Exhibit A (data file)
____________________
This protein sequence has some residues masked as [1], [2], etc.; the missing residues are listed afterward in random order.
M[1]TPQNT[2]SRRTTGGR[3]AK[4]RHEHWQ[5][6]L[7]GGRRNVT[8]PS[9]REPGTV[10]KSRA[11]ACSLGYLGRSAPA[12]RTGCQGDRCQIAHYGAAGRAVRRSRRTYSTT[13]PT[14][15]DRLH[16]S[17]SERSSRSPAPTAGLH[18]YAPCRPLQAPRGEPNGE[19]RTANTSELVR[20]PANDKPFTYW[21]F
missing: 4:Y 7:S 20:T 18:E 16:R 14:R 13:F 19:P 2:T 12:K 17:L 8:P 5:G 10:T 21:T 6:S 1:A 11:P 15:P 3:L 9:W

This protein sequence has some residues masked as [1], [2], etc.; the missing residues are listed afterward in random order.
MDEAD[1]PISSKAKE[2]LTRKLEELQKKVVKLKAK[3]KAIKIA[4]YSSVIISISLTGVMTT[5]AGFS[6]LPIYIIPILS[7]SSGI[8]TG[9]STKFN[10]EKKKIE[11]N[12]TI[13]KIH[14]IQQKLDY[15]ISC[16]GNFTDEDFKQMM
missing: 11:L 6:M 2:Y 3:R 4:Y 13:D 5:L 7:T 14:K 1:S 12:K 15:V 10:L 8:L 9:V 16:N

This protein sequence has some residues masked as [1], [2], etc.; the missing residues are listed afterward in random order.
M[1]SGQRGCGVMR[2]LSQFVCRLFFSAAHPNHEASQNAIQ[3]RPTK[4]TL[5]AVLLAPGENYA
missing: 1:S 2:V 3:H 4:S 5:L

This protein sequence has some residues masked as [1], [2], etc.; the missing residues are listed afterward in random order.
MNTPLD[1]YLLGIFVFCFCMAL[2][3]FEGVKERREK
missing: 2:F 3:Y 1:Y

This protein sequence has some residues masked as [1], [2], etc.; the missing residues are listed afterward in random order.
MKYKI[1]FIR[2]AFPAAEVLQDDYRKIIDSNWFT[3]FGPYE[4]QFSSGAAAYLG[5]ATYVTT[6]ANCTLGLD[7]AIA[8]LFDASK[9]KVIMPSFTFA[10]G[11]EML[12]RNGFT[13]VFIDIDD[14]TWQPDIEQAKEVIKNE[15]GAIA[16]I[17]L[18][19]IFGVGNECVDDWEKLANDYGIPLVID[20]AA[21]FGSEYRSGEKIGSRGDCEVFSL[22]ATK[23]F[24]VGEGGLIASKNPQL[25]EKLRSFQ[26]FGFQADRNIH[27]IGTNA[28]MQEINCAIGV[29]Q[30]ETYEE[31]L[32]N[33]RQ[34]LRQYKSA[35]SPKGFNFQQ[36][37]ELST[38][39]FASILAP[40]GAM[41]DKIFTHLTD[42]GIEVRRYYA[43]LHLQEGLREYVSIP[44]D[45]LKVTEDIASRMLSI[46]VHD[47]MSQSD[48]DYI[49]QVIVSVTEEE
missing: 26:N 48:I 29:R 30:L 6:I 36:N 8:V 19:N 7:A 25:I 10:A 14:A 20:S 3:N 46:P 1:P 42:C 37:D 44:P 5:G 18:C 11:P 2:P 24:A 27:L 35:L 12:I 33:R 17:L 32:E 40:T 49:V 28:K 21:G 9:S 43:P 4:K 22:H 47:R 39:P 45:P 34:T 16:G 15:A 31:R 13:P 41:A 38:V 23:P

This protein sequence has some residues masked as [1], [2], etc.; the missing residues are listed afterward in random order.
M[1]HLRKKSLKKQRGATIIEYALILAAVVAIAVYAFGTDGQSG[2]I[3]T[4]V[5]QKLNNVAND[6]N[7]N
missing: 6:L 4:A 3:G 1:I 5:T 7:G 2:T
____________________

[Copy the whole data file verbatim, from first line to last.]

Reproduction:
This protein sequence has some residues masked as [1], [2], etc.; the missing residues are listed afterward in random order.
M[1]TPQNT[2]SRRTTGGR[3]AK[4]RHEHWQ[5][6]L[7]GGRRNVT[8]PS[9]REPGTV[10]KSRA[11]ACSLGYLGRSAPA[12]RTGCQGDRCQIAHYGAAGRAVRRSRRTYSTT[13]PT[14][15]DRLH[16]S[17]SERSSRSPAPTAGLH[18]YAPCRPLQAPRGEPNGE[19]RTANTSELVR[20]PANDKPFTYW[21]F
missing: 4:Y 7:S 20:T 18:E 16:R 14:R 13:F 19:P 2:T 12:K 17:L 8:P 5:G 10:T 21:T 6:S 1:A 11:P 15:P 3:L 9:W

This protein sequence has some residues masked as [1], [2], etc.; the missing residues are listed afterward in random order.
MDEAD[1]PISSKAKE[2]LTRKLEELQKKVVKLKAK[3]KAIKIA[4]YSSVIISISLTGVMTT[5]AGFS[6]LPIYIIPILS[7]SSGI[8]TG[9]STKFN[10]EKKKIE[11]N[12]TI[13]KIH[14]IQQKLDY[15]ISC[16]GNFTDEDFKQMM
missing: 11:L 6:M 2:Y 3:R 4:Y 13:D 5:L 7:T 14:K 1:S 12:K 15:V 10:L 8:L 9:V 16:N

This protein sequence has some residues masked as [1], [2], etc.; the missing residues are listed afterward in random order.
M[1]SGQRGCGVMR[2]LSQFVCRLFFSAAHPNHEASQNAIQ[3]RPTK[4]TL[5]AVLLAPGENYA
missing: 1:S 2:V 3:H 4:S 5:L

This protein sequence has some residues masked as [1], [2], etc.; the missing residues are listed afterward in random order.
MNTPLD[1]YLLGIFVFCFCMAL[2][3]FEGVKERREK
missing: 2:F 3:Y 1:Y

This protein sequence has some residues masked as [1], [2], etc.; the missing residues are listed afterward in random order.
MKYKI[1]FIR[2]AFPAAEVLQDDYRKIIDSNWFT[3]FGPYE[4]QFSSGAAAYLG[5]ATYVTT[6]ANCTLGLD[7]AIA[8]LFDASK[9]KVIMPSFTFA[10]G[11]EML[12]RNGFT[13]VFIDIDD[14]TWQPDIEQAKEVIKNE[15]GAIA[16]I[17]L[18][19]IFGVGNECVDDWEKLANDYGIPLVID[20]AA[21]FGSEYRSGEKIGSRGDCEVFSL[22]ATK[23]F[24]VGEGGLIASKNPQL[25]EKLRSFQ[26]FGFQADRNIH[27]IGTNA[28]MQEINCAIGV[29]Q[30]ETYEE[31]L[32]N[33]RQ[34]LRQYKSA[35]SPKGFNFQQ[36][37]ELST[38][39]FASILAP[40]GAM[41]DKIFTHLTD[42]GIEVRRYYA[43]LHLQEGLREYVSIP[44]D[45]LKVTEDIASRMLSI[46]VHD[47]MSQSD[48]DYI[49]QVIVSVTEEE
missing: 26:N 48:I 29:R 30:L 6:I 36:N 8:V 19:N 7:A 25:I 10:A 14:A 20:S 3:N 46:P 1:P 42:C 37:D 44:P 5:G 18:C 11:P 2:P 24:A 27:L 35:L 12:I 33:R 17:L 32:E 40:T 49:V 28:K 21:G 9:S 43:P 4:K 22:H 47:R 39:P 45:P 34:T 16:G 15:A 31:R 13:P 41:A 38:V 23:P

This protein sequence has some residues masked as [1], [2], etc.; the missing residues are listed afterward in random order.
M[1]HLRKKSLKKQRGATIIEYALILAAVVAIAVYAFGTDGQSG[2]I[3]T[4]V[5]QKLNNVAND[6]N[7]N
missing: 6:L 4:A 3:G 1:I 5:T 7:G 2:T